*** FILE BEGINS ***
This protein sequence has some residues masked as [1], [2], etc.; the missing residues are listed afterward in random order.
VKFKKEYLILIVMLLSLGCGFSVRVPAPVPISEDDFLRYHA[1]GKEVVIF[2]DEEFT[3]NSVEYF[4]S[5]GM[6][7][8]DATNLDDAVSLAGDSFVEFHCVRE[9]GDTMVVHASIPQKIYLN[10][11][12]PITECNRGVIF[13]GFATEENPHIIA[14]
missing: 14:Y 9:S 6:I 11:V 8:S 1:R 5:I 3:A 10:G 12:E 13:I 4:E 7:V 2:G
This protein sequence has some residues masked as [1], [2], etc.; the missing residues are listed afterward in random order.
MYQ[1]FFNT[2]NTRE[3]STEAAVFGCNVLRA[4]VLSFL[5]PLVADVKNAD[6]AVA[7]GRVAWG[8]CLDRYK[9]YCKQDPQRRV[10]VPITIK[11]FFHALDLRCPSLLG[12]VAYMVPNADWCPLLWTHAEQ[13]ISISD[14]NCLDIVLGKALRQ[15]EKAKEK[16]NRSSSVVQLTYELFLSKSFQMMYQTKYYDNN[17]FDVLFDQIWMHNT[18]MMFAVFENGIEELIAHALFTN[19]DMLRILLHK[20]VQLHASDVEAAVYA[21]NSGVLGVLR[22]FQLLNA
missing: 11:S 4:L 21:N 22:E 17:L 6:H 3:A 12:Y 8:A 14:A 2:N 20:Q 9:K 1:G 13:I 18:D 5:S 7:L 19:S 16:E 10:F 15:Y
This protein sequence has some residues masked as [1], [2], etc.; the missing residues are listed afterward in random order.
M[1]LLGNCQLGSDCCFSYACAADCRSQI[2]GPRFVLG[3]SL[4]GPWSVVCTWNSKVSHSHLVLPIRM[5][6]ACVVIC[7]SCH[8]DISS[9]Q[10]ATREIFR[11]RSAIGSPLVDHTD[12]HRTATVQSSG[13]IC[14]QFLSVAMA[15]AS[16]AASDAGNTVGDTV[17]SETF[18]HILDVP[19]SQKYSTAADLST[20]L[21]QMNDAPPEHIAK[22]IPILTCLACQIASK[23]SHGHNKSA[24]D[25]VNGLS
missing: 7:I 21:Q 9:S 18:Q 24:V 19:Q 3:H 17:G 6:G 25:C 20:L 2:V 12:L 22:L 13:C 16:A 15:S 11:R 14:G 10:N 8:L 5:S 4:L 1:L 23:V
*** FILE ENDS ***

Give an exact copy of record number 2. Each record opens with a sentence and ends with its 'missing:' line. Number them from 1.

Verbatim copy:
This protein sequence has some residues masked as [1], [2], etc.; the missing residues are listed afterward in random order.
MYQ[1]FFNT[2]NTRE[3]STEAAVFGCNVLRA[4]VLSFL[5]PLVADVKNAD[6]AVA[7]GRVAWG[8]CLDRYK[9]YCKQDPQRRV[10]VPITIK[11]FFHALDLRCPSLLG[12]VAYMVPNADWCPLLWTHAEQ[13]ISISD[14]NCLDIVLGKALRQ[15]EKAKEK[16]NRSSSVVQLTYELFLSKSFQMMYQTKYYDNN[17]FDVLFDQIWMHNT[18]MMFAVFENGIEELIAHALFTN[19]DMLRILLHK[20]VQLHASDVEAAVYA[21]NSGVLGVLR[22]FQLLNA
missing: 11:S 4:L 21:N 22:E 17:L 6:H 3:A 12:Y 8:A 14:A 2:N 20:Q 9:K 1:G 13:I 18:D 5:S 7:L 19:S 16:E 10:F 15:Y